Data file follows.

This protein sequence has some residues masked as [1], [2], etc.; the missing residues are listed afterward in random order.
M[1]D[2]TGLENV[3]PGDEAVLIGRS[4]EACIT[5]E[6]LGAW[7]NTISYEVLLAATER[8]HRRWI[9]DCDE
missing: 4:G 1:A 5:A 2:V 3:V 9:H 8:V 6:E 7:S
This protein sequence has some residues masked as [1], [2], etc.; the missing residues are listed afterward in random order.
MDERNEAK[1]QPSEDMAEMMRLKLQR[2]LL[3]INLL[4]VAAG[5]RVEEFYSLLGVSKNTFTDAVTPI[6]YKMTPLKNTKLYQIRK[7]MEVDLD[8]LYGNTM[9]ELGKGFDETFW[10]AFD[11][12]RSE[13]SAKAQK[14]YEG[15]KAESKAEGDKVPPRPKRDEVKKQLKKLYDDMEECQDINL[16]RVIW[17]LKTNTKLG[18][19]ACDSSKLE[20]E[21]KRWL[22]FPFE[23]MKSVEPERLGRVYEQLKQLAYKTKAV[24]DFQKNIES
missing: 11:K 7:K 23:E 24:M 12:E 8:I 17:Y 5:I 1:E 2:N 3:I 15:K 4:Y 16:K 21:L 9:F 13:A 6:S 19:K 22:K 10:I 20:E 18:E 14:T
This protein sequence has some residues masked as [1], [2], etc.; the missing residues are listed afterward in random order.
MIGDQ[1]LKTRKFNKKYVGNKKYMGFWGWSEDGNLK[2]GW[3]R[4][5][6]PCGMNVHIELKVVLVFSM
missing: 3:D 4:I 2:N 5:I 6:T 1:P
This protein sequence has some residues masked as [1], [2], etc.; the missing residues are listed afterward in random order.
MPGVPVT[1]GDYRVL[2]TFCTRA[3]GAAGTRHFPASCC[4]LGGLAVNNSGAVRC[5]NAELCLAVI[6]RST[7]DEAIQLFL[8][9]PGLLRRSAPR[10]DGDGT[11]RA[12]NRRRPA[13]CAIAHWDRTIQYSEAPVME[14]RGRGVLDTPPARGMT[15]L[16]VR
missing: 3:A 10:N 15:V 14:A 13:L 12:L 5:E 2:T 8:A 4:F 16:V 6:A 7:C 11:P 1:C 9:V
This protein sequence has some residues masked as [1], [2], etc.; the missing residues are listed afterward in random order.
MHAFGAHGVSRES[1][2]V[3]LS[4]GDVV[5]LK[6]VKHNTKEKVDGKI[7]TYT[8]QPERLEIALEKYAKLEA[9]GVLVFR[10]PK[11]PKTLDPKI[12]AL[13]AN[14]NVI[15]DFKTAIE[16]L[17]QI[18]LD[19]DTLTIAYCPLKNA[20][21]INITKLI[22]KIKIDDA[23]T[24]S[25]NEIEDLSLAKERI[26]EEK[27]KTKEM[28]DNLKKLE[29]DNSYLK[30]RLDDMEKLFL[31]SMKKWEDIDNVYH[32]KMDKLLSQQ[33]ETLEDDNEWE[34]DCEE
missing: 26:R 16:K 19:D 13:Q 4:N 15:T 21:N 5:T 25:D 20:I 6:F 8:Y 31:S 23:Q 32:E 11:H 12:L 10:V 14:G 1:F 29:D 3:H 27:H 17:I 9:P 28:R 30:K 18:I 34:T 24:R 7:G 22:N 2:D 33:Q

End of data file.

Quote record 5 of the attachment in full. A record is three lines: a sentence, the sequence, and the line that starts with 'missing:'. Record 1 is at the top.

This protein sequence has some residues masked as [1], [2], etc.; the missing residues are listed afterward in random order.
MHAFGAHGVSRES[1][2]V[3]LS[4]GDVV[5]LK[6]VKHNTKEKVDGKI[7]TYT[8]QPERLEIALEKYAKLEA[9]GVLVFR[10]PK[11]PKTLDPKI[12]AL[13]AN[14]NVI[15]DFKTAIE[16]L[17]QI[18]LD[19]DTLTIAYCPLKNA[20][21]INITKLI[22]KIKIDDA[23]T[24]S[25]NEIEDLSLAKERI[26]EEK[27]KTKEM[28]DNLKKLE[29]DNSYLK[30]RLDDMEKLFL[31]SMKKWEDIDNVYH[32]KMDKLLSQQ[33]ETLEDDNEWE[34]DCEE
missing: 26:R 16:K 19:D 13:Q 4:N 15:T 21:N 5:T 25:D 20:I 6:F 8:Y 31:S 23:Q 32:E 11:H 12:L 10:V 14:G 1:F 29:D 3:H 27:H 17:I 9:P 28:R 30:K 18:I 34:T 24:R 7:G 22:N 2:D 33:Q